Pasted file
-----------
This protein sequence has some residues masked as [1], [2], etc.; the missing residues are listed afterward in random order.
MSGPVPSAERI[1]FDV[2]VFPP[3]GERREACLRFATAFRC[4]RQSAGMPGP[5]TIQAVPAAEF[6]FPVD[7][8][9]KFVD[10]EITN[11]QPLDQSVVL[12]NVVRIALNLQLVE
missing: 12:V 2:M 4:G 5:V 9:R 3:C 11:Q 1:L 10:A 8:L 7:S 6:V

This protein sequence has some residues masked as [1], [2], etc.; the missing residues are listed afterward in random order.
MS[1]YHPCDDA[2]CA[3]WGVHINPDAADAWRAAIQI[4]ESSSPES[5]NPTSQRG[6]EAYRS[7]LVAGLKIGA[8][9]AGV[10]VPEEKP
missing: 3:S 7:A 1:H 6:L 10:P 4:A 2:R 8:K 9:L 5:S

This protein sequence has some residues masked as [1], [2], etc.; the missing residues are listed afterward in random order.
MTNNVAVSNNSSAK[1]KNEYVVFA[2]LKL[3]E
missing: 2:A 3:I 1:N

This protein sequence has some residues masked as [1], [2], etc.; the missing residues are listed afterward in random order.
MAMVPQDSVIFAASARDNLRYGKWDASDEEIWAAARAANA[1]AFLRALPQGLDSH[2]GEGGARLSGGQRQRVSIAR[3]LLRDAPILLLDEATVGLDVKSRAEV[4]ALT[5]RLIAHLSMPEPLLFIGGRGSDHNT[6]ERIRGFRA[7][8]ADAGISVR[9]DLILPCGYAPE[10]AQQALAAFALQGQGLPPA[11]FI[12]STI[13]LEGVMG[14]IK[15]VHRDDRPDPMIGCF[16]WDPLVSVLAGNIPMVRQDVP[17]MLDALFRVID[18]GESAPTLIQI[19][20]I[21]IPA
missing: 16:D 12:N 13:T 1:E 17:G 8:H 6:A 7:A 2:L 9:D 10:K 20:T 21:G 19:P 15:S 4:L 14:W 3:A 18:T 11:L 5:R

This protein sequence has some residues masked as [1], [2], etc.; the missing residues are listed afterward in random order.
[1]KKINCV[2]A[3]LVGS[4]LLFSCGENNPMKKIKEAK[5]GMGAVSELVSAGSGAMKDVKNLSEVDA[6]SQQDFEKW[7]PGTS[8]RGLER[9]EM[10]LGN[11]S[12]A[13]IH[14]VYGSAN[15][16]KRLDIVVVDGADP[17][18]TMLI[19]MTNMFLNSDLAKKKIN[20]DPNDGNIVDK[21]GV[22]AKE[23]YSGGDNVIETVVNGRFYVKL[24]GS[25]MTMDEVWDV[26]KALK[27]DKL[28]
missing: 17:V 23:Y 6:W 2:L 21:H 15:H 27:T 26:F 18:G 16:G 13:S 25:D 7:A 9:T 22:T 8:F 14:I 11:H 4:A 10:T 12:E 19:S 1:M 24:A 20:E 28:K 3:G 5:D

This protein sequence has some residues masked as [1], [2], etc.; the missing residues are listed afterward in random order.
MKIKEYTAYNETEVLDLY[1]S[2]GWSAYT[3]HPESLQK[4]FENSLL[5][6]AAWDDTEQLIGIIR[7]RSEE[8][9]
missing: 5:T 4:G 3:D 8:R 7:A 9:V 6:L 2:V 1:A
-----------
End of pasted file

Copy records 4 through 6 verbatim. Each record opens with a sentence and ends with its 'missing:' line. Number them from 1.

This protein sequence has some residues masked as [1], [2], etc.; the missing residues are listed afterward in random order.
MAMVPQDSVIFAASARDNLRYGKWDASDEEIWAAARAANA[1]AFLRALPQGLDSH[2]GEGGARLSGGQRQRVSIAR[3]LLRDAPILLLDEATVGLDVKSRAEV[4]ALT[5]RLIAHLSMPEPLLFIGGRGSDHNT[6]ERIRGFRA[7][8]ADAGISVR[9]DLILPCGYAPE[10]AQQALAAFALQGQGLPPA[11]FI[12]STI[13]LEGVMG[14]IK[15]VHRDDRPDPMIGCF[16]WDPLVSVLAGNIPMVRQDVP[17]MLDALFRVID[18]GESAPTLIQI[19][20]I[21]IPA
missing: 16:D 12:N 13:T 1:E 17:G 8:H 6:A 7:A 2:L 9:D 10:K 20:T 21:G 19:P 15:S 4:L 14:W 3:A 18:T 11:L 5:R

This protein sequence has some residues masked as [1], [2], etc.; the missing residues are listed afterward in random order.
[1]KKINCV[2]A[3]LVGS[4]LLFSCGENNPMKKIKEAK[5]GMGAVSELVSAGSGAMKDVKNLSEVDA[6]SQQDFEKW[7]PGTS[8]RGLER[9]EM[10]LGN[11]S[12]A[13]IH[14]VYGSAN[15][16]KRLDIVVVDGADP[17][18]TMLI[19]MTNMFLNSDLAKKKIN[20]DPNDGNIVDK[21]GV[22]AKE[23]YSGGDNVIETVVNGRFYVKL[24]GS[25]MTMDEVWDV[26]KALK[27]DKL[28]
missing: 17:V 23:Y 6:W 2:L 21:H 15:H 27:T 26:F 18:G 16:G 13:S 25:D 7:A 9:T 22:T 8:F 14:I 11:H 4:A 10:T 12:E 19:S 1:M 24:A 20:E 28:K 3:G 5:D

This protein sequence has some residues masked as [1], [2], etc.; the missing residues are listed afterward in random order.
MKIKEYTAYNETEVLDLY[1]S[2]GWSAYT[3]HPESLQK[4]FENSLL[5][6]AAWDDTEQLIGIIR[7]RSEE[8][9]
missing: 5:T 4:G 3:D 8:R 7:A 9:V 6:L 2:V 1:A